Articles / Magazine
HERE are some points to ponder about Malaysian culture: it’s funny how many housing estates have the name “Taman” or “Garden”, but all you see are houses with extended cement porches with no gardens. For the homes that do have gardens, either because the owner doesn’t want to splurge on cement or, uncommonly, he actually likes the green patch, you’ll probably see rows of potted plants along the drain with one fruit tree or a red palm in the middle.A foreigner who visited our shores once commented casually that Malaysians seem to like living in neat rows of boxes.Having just celebrated our 47th Merdeka Day, I wonder, what kind of identity do we really have? Do we express it only in the form of mega structures and with superlatives or are we still searching for our place in this world?For that matter, why is having a cultural identity so important? In this article, we explore how cultural and national identity figure in creating an outdoor living space and ways you can have your own Malaysian garden.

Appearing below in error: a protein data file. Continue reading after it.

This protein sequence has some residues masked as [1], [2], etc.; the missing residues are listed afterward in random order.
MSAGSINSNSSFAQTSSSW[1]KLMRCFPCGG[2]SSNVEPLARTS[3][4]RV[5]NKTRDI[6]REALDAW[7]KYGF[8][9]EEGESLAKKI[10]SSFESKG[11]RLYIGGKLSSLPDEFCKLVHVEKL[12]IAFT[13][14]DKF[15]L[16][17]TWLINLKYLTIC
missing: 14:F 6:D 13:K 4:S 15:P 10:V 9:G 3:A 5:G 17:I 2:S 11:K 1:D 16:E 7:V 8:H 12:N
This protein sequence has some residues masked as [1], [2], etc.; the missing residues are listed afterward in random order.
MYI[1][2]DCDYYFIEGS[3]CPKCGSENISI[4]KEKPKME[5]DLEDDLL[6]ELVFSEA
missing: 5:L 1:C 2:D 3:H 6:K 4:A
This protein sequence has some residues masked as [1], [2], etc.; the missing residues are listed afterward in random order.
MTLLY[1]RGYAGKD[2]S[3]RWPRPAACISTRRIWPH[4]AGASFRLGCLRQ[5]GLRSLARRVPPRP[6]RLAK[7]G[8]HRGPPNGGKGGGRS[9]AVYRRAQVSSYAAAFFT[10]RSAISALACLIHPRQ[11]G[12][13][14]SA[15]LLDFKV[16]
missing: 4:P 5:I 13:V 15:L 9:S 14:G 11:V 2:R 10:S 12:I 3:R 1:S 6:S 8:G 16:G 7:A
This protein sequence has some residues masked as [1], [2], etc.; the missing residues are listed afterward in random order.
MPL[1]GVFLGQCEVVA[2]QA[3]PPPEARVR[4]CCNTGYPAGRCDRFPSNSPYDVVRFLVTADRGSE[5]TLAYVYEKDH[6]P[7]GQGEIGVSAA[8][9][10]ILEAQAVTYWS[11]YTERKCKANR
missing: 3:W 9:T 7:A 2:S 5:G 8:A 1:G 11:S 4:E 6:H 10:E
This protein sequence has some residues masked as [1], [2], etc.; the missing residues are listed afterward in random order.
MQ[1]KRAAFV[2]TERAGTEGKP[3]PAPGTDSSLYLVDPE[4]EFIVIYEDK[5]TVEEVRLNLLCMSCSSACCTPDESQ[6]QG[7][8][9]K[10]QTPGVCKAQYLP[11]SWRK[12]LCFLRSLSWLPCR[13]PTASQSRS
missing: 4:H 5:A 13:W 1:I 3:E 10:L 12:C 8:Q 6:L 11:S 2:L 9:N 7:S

According to psychology, a person’s identity begins forming during adolescence. Just imagine (since recalling is impossible), when we were babies, there was no “me” or “you”. The world was one big blur. When we waved our arms involuntarily, it was as if the world was waving its arm. But gradually, we begin to see that we had control over moving our arm, but not the rest of the things around us. Therefore, our arm is part of “me”, and soon, with other parts of our anatomy, we begin to distinguish ourselves from the rest of the world. Of course, this is only the fundamental part of identity forming. Throughout childhood, our identity encompassed our immediate family, our ethnic origins, and having a distinct personality, style, and behaviour.The complexities of an identity begin to manifest itself strongly throughout our teenage years, as we fought to find our place against the rules and control set by our parents. Perhaps the rebelling of youth is a way of exploring the boundaries of our identity, to test both extreme ends of the identity spectrum before settling down somewhere in the middle.Without a distinct identity, we might as well all be robots in an assembly line.